KYSO Flash
Knock-Your-Socks-Off Art and Literature
Issue 7: Spring 2017
Micro-Fiction: 406 words

Maxine’s Story About Alice the Hen

by Dan Gilmore

I don’t have time for formalities. I just pick up my food, find someone who looks interesting, and start talking. That’s how I met Hackmuth last winter at the Salvation Army. I liked his look—wild gray hair, bushy gray beard, and eyes that were about to pop out of their sockets.

I told him that when I was ten, I had a pet hen named Alice, a Rhode Island Red with orange feathers, who thought she was a rooster. Every morning I’d wake up early enough to watch her strut about on her pre-sunrise inspection, head bobbing this way and that, stopping to scratch and peck at something before she hopped up on her coop.

I paused, waiting for Hackmuth to look up, maybe give me a wink or something, but he didn’t. So I went on.

Once Alice was on top of her coop, she’d raise her head to the sky, flap her wings, and let it rip, not a crow exactly but something between a bad cough accompanied by a sneeze and the screech of brakes that sounded exactly like the brakes on my Daddy’s old truck when he stopped at the gate the day he left us. Then, after Alice finished making her sound, she’d hop down and strut a little more before taking a few sips of water from the trough.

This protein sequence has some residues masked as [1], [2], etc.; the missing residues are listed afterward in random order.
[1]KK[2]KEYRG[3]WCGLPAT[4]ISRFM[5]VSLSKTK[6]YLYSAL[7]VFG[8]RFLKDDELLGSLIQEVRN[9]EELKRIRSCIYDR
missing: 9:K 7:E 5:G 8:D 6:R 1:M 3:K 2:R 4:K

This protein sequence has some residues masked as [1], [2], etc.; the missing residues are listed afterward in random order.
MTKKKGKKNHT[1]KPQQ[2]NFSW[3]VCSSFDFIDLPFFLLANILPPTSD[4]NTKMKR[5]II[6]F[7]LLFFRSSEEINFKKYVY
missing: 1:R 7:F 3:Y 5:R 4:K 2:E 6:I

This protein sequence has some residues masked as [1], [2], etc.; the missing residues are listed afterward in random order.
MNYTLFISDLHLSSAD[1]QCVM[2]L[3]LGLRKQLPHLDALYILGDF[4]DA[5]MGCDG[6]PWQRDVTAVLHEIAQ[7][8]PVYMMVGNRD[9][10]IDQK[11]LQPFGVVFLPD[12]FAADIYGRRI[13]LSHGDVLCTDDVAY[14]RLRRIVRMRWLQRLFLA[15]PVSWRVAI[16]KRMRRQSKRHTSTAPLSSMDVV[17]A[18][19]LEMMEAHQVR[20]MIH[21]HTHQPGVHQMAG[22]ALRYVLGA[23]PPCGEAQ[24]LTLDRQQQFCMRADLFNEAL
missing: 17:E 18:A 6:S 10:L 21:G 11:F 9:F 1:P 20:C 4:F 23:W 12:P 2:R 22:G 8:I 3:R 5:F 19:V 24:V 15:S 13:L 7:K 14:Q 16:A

By this time, Hackmuth was eating his fruit cocktail. And I was relieved to see that he could move. I didn’t fancy a man dying on me before I finished telling my story. The ending was the best part.

I said, Alice’s call was as inspirational as any sermon I ever heard any Salvation Army minister preach and as formative of my soul as all the readings I’d done from the Bible. It was Alice’s own sermon preached in her own voice, I said, a voice that still lives inside me, that tells me it don’t matter who you are or how much noise you make, you are entitled to fling open those heavy gates that imprison you and sing your own song. That’s what I tell anyone who’ll listen, I said. Sing out brother, sing out sister. Don’t hold back nothing.

Hackmuth took a last bite of his fruit cocktail and looked at me with those funny eyes of his. So I crowed at him. And that was the beginning of our friendship.


Site contains text, proprietary computer code,
and graphic images that are protected by:

⚡   Many thanks for taking time to report broken links to: KYSOWebmaster [at] gmail [dot] com   ⚡